Light exposure during sleep may increase insulin resistance
According to preliminary results from a new study, nighttime light exposure during sleep may affect metabolic function. The aim of this study was to test the hypothesis that light exposure at night during sleep adversely impacts metabolic outcomes.
"Our preliminary findings show that a single night of light exposure during sleep acutely impacts measures of insulin resistance," said lead author Ivy Cheung Mason, PhD, who was a postdoctoral fellow at Northwestern University Feinberg School of Medicine when this study was conducted. "Light exposure overnight during sleep has been shown to disrupt sleep, but these data indicate that it may also have the potential to influence metabolism."
In addition to Mason, the study authors include: Phyllis C. Zee, MD, PhD, professor and principal investigator; Daniela Grimaldi, MD, PhD, assistant professor; Kathryn J. Reid, PhD, professor; and Roneil Malkani, MD, assistant professor. All work at Feinberg School of Medicine, in the Department of Neurology.
Twenty healthy adults ages 18 to 40 were randomized into Dark-Dark (DD) or Dark-Light (DL) groups and run in parallel for a three day and two night stay. Participants had eight hours of sleep opportunity each night starting at habitual bedtime determined from one week of actigraphy with sleep diary. The DL group (n=10, 2 males, ages 26.61 ± 4.64 years) slept in the dark
Overnight polysomnography and hourly blood sampling for melatonin were collected on both nights. Oral glucose tolerance tests were performed on both mornings following sleep in the dark or 100 lux of light. Changes from Day/Night 1 to Day/Night 2 were examined between DD and DL groups. Homeostatic model assessment of insulin resistance change values were significantly higher (p
Results show that a single night of light exposure during sleep acutely impacts measures of insulin resistance. Insulin resistance is the diminished ability of cells to respond to insulin action transporting glucose out of the bloodstream and precedes the development of type 2 diabetes.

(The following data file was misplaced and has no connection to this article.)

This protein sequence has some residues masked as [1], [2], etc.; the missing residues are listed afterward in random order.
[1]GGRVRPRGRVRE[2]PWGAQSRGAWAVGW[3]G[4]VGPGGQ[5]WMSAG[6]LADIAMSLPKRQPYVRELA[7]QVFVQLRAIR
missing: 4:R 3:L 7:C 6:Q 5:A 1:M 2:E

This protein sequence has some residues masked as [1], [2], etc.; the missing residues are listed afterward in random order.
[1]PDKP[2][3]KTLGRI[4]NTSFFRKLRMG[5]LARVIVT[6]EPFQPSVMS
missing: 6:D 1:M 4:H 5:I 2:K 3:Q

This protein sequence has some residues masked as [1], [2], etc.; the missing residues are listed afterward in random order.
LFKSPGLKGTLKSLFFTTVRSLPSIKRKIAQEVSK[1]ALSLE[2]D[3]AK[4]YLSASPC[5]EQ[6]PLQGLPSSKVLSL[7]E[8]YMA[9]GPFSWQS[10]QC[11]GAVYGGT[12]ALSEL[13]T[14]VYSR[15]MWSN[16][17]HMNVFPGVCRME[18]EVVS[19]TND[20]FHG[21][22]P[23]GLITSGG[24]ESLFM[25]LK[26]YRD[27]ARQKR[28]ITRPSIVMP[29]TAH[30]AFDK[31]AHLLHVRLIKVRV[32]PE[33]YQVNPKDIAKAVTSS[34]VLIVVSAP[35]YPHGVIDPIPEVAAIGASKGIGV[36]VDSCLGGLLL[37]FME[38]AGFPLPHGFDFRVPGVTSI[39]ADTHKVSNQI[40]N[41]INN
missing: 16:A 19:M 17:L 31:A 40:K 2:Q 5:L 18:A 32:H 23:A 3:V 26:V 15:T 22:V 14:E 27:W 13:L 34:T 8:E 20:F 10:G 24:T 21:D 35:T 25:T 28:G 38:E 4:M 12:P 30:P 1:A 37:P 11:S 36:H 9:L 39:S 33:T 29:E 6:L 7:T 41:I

"These results are important given the increasingly widespread use of artificial light exposure, particularly at night," said Mason "The effect we see is acute; more research is needed to determine if chronic overnight light exposure during sleep has long-term cumulative effects on metabolic function."
The research abstract was published recently in an online supplement of the journal Sleep and will be presented Monday, June 4, in Baltimore at SLEEP 2018, the 32nd Annual Meeting of the Associated Professional Sleep Societies LLC (APSS), which is a joint venture of the American Academy of Sleep Medicine and the Sleep Research Society.
This research was supported by the National Institutes of Health grants 5T32HL7909, P01AG11412, and 8UL1TR000150-05.
Abstract Title: Impact of Light Exposure during Sleep on Cardiometabolic Function
Abstract ID: 0117
Poster Presentation: Monday, June 4, 5 p.m. to 7 p.m., Board 191
Oral Presentation: Wednesday, June 6, 1:45 p.m. to 2 p.m., Room 325
Presenter: Ivy Cheung Mason, PhD
For a copy of the abstract or to arrange an interview with the study author or an AASM spokesperson, please contact AASM Communications Coordinator Corinne Lederhouse at 630-737-9700, ext. 9366, or [email protected]
About the American Academy of Sleep Medicine
Established in 1975, the American Academy of Sleep Medicine (AASM) improves sleep health and promotes high quality, patient-centered care through advocacy, education, strategic research, and practice standards (http://www.aasm.org). The AASM has a combined membership of 10,000 accredited member sleep centers and individual members, including physicians, scientists and other health care professionals. For more information about sleep and sleep disorders, including a directory of AASM-accredited member sleep centers, visit http://www.sleepeducation.org.